TRANSCRIPT -Anthony DiLernia
DiLernia is the Captain of Rocket Charters in New York Skyports
Marina. He is Professor of Marine Technology with The City
University of New York at Kingsborough Community College and
a member of the Mid-Atlantic Fishery Management Council representing
What can you say about technology in fishing these days?
years ago, as a young deckhand, I would stand up on the roof of
a boat I worked on, use a pair of binoculars and try to just line
up a couple of buildings up on the beach, and wed maneuver
the boat and get close to an obstruction on the sea floor and we
had the most primitive of echo-sounders. If there was a flash of
light on this echo-sounder we knew we were near the obstruction
on the sea floor. And those obstructions served as fish havens.
So we were using binoculars to try to line up things up on the beach,
and if you could find that, get close to it, anchor the boat and
got a loran-sea and thats an old one by todays
standards; today global positioning systems have replaced the loran-sea
for positioning Ive got a color-video echo-sound that
probes the sea floor, that looks right down to the bottom, its
no longer a flash of light that I have to depend on and interpret.
Now I can look at it and study the picture and I can say, well,
I think those are blue fish or those are scup, and if you spend
enough time looking at one you can learn to read it and you can
find a spot on the sea floor thats no more than 20 or 30 feet
wide, probe it with an echo-sounder, see how many fish are there,
then go catch them.
There used to
be skill associated in steaming off shore at times and using a stopwatch
and steering a course to get close to fish havens. Now with todays
electronics-based technology, you push a button and go there, the
auto-pilot will steer the boat there.
The more technology
we apply to our fishing the greater is our fishing power. subtle
technological increases aboard those vessels, each year increases
the fishing power of that fleet. You dont have to necessarily
measure fishing power in number of boats or even size of boats because
a 45-foot boat today has as much fishing power, in certain respects,
as a boat of 70 or 80 feet of years ago. A 45-footer still cannot
withstand the weather of a 70- or 80-footer, but it still has fishing
power that never existed before.
So when you
continuously apply an increasing technology, increasing fishing
power, and were killing fish, killing power were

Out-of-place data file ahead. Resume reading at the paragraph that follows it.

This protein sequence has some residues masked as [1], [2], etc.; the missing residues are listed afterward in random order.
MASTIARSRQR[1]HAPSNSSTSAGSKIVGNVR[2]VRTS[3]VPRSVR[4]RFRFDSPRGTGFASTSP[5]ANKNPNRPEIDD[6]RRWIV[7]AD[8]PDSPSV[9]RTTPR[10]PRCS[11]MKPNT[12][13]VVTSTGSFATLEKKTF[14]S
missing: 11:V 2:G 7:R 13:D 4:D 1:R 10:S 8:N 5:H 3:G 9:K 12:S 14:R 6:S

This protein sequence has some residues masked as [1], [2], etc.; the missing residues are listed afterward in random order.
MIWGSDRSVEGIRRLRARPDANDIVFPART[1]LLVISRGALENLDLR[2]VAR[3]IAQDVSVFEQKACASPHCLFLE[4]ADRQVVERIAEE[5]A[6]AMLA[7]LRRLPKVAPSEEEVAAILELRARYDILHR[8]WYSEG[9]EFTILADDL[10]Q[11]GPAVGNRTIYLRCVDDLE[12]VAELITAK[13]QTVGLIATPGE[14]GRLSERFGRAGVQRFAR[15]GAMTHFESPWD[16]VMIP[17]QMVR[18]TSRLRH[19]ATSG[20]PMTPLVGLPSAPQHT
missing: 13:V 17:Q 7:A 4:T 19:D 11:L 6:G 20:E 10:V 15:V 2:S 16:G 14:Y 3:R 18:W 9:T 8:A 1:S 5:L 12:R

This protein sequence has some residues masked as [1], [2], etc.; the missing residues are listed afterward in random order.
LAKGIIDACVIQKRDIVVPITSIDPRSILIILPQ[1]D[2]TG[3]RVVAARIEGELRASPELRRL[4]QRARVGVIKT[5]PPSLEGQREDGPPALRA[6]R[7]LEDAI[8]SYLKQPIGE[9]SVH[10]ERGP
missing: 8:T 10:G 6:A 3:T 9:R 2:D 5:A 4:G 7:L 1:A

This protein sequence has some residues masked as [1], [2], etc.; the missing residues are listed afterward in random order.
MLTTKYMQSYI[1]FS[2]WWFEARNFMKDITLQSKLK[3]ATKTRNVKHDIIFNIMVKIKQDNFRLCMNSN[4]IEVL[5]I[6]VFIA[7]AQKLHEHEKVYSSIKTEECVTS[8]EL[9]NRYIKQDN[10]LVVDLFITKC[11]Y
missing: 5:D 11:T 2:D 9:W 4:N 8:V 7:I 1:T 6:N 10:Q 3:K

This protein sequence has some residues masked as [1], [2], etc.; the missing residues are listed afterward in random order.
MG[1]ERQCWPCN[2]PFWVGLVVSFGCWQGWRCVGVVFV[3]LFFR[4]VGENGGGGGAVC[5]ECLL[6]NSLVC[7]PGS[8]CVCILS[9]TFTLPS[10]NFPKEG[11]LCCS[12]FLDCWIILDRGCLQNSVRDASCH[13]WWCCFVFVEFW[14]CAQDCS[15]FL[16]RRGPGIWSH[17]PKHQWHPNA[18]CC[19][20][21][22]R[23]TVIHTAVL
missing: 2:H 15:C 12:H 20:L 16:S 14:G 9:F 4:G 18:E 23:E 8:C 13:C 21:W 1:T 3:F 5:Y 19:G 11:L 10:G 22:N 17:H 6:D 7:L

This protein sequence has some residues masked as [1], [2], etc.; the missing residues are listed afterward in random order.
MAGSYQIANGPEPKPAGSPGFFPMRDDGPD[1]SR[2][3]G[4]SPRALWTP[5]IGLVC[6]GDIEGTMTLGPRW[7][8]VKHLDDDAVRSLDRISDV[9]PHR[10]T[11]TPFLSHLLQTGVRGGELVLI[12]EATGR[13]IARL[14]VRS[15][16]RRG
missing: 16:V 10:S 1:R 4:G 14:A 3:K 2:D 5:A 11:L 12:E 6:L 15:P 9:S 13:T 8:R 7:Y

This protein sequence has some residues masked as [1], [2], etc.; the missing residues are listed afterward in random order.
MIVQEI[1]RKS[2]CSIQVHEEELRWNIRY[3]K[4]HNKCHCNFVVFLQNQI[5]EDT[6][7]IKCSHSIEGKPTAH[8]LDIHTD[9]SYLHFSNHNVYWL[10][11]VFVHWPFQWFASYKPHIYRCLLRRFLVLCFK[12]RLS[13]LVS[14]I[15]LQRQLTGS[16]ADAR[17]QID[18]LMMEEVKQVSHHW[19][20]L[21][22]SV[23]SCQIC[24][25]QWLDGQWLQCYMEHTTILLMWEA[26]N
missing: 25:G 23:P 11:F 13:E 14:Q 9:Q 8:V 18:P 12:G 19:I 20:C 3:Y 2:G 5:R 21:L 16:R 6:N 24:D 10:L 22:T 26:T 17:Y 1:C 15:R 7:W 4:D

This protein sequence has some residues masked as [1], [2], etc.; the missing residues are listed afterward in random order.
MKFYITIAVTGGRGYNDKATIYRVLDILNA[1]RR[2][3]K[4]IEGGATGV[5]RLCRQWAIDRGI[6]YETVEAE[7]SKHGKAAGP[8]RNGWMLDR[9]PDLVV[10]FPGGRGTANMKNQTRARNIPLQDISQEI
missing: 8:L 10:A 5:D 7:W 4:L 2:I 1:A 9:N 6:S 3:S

not gonna call it killing power, but thats what it is
increasing killing power on a static type of a resource, eventually
you drive it down.
nothing wrong with that technology; that technology makes our boats
safer, more comfortable, more livable; that technology is wonderful
but you cannot use that ever-increasing technology, and say
oh, I want to fish by the old rules because if you want
to fish by the old rules, you have to fish the old way. If youre
gonna use the new technology and the new benefits that science has
given us, then you have to use that same science to help determine
how much you can and cannot take out. But you cant have it
You spoke about the fact that you had the ability to get to places
you didnt have before?
We need t speak
about a couple of things. One of the changes that has occurred over
the past 30 years, particularly for the East Coast stocks, is during
the winter, many of those critters that we would target would swim
far off shore to the edge the continental shelf, 80 to 100 miles
off shore, and it was winter over there and they would stay there.
And they were safe because our ability to go that far was limited.
But today, with
our new technology we can create better boats, more efficient boats,
safer boats, and where fish used to go at one time go to get a respite
during the winter, now when they go there theyre more vulnerable
to exploitation. I can use that echo-sounder to look down and find
them. Whereas in the past they would remain unmolested offshore
all winter, now we actively pursue them during the winter. We now
have the ability to get there, to fish deeper than weve ever
Well, you cant
do that and then expect to have your near-shore fishermen that have
fished traditionally near shore to do their thing because those
near-shore fishermen are dependent upon those critters swimming
back to the beach each spring so that they could go after them.
Cant kill a fish twice.
Man has spent
more time on the surface of the moon than man has spent really on
the bottom of our deep oceans. Now were developing the technology
to go there and critters that have never EVER interacted with people
are going to experience that. We have to realize that thats
going to occur and we have to control that.
at 10,000 feet, we always say, we always say its a featureless
plain, theres nothing living down there. Until we go down